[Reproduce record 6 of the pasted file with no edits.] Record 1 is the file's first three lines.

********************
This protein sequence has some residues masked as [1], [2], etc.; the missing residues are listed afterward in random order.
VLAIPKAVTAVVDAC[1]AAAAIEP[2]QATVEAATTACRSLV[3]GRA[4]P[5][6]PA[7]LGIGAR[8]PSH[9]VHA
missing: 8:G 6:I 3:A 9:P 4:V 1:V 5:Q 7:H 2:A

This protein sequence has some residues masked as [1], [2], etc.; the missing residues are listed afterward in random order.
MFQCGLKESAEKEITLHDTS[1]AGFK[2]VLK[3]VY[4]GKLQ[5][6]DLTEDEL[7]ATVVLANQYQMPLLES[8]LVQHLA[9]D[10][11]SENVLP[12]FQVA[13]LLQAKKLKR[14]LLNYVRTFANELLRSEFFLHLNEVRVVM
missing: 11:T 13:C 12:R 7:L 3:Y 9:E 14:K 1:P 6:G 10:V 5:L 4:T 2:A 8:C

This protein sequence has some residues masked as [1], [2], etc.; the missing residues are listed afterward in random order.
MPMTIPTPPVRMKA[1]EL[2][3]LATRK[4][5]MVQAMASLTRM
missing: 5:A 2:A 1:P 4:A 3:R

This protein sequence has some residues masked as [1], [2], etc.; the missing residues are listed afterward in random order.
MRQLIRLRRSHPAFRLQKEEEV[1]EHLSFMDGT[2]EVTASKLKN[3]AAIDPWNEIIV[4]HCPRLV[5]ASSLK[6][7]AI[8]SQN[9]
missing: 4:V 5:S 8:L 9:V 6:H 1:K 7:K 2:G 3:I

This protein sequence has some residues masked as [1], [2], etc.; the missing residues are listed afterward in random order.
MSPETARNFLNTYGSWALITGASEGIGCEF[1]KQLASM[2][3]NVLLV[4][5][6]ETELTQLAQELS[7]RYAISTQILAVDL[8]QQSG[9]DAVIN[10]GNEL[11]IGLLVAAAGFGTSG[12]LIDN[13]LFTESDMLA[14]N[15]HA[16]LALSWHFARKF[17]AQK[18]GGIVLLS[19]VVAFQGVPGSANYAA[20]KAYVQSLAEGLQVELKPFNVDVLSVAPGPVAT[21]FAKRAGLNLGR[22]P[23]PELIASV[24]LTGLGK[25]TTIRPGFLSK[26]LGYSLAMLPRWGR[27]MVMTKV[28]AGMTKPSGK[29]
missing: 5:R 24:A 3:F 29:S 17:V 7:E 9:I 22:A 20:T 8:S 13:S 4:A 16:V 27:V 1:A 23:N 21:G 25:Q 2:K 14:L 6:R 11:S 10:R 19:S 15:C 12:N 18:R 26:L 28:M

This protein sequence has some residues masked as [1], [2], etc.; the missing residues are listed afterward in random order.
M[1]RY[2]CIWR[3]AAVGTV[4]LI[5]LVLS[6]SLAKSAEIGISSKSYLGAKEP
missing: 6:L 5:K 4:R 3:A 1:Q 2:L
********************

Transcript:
This protein sequence has some residues masked as [1], [2], etc.; the missing residues are listed afterward in random order.
M[1]RY[2]CIWR[3]AAVGTV[4]LI[5]LVLS[6]SLAKSAEIGISSKSYLGAKEP
missing: 6:L 5:K 4:R 3:A 1:Q 2:L